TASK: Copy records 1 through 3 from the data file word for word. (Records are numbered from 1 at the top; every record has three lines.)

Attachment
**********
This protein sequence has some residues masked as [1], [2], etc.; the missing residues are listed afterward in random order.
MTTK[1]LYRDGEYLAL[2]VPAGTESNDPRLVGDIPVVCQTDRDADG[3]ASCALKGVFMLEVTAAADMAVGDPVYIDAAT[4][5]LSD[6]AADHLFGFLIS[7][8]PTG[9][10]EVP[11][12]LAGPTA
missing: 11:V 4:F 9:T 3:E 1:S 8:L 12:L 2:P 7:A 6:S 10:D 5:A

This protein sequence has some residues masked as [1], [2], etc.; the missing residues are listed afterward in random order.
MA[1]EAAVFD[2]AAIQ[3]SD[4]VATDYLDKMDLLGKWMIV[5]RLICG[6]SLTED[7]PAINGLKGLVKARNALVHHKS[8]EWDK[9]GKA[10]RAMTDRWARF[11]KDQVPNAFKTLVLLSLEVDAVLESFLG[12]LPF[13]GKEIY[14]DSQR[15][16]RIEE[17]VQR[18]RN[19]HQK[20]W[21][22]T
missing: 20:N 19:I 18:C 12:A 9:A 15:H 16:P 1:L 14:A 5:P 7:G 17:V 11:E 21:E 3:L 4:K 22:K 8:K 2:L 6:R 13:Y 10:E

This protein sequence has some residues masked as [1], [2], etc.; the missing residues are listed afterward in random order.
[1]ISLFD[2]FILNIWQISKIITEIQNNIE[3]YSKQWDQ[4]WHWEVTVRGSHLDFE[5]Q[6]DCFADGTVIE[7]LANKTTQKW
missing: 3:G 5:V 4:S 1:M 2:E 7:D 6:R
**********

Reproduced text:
This protein sequence has some residues masked as [1], [2], etc.; the missing residues are listed afterward in random order.
MTTK[1]LYRDGEYLAL[2]VPAGTESNDPRLVGDIPVVCQTDRDADG[3]ASCALKGVFMLEVTAAADMAVGDPVYIDAAT[4][5]LSD[6]AADHLFGFLIS[7][8]PTG[9][10]EVP[11][12]LAGPTA
missing: 11:V 4:F 9:T 3:E 1:S 8:L 12:L 2:P 7:A 6:S 10:D 5:A

This protein sequence has some residues masked as [1], [2], etc.; the missing residues are listed afterward in random order.
MA[1]EAAVFD[2]AAIQ[3]SD[4]VATDYLDKMDLLGKWMIV[5]RLICG[6]SLTED[7]PAINGLKGLVKARNALVHHKS[8]EWDK[9]GKA[10]RAMTDRWARF[11]KDQVPNAFKTLVLLSLEVDAVLESFLG[12]LPF[13]GKEIY[14]DSQR[15][16]RIEE[17]VQR[18]RN[19]HQK[20]W[21][22]T
missing: 20:N 19:I 18:C 12:A 9:A 15:H 16:P 1:L 14:A 5:P 7:G 17:V 11:E 21:E 3:L 4:K 22:K 8:K 2:L 6:R 13:Y 10:E

This protein sequence has some residues masked as [1], [2], etc.; the missing residues are listed afterward in random order.
[1]ISLFD[2]FILNIWQISKIITEIQNNIE[3]YSKQWDQ[4]WHWEVTVRGSHLDFE[5]Q[6]DCFADGTVIE[7]LANKTTQKW
missing: 3:G 5:V 4:S 1:M 2:E 7:D 6:R